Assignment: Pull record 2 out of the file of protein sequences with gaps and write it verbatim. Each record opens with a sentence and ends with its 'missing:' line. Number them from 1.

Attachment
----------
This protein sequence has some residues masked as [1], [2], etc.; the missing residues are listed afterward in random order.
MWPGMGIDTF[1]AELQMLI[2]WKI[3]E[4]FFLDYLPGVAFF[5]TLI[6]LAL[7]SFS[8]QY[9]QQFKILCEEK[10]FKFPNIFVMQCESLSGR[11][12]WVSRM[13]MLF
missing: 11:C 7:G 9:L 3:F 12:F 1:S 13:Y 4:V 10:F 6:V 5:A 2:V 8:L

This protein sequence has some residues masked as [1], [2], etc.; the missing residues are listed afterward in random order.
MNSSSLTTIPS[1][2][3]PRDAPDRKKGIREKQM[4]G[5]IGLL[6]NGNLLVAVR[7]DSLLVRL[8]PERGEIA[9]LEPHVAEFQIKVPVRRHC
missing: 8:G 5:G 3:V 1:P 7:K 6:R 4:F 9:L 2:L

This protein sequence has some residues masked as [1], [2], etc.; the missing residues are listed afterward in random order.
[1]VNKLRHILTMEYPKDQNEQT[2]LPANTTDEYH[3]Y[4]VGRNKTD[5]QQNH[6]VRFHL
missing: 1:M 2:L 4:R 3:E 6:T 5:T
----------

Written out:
This protein sequence has some residues masked as [1], [2], etc.; the missing residues are listed afterward in random order.
MNSSSLTTIPS[1][2][3]PRDAPDRKKGIREKQM[4]G[5]IGLL[6]NGNLLVAVR[7]DSLLVRL[8]PERGEIA[9]LEPHVAEFQIKVPVRRHC
missing: 8:G 5:G 3:V 1:P 7:K 6:R 4:F 9:L 2:L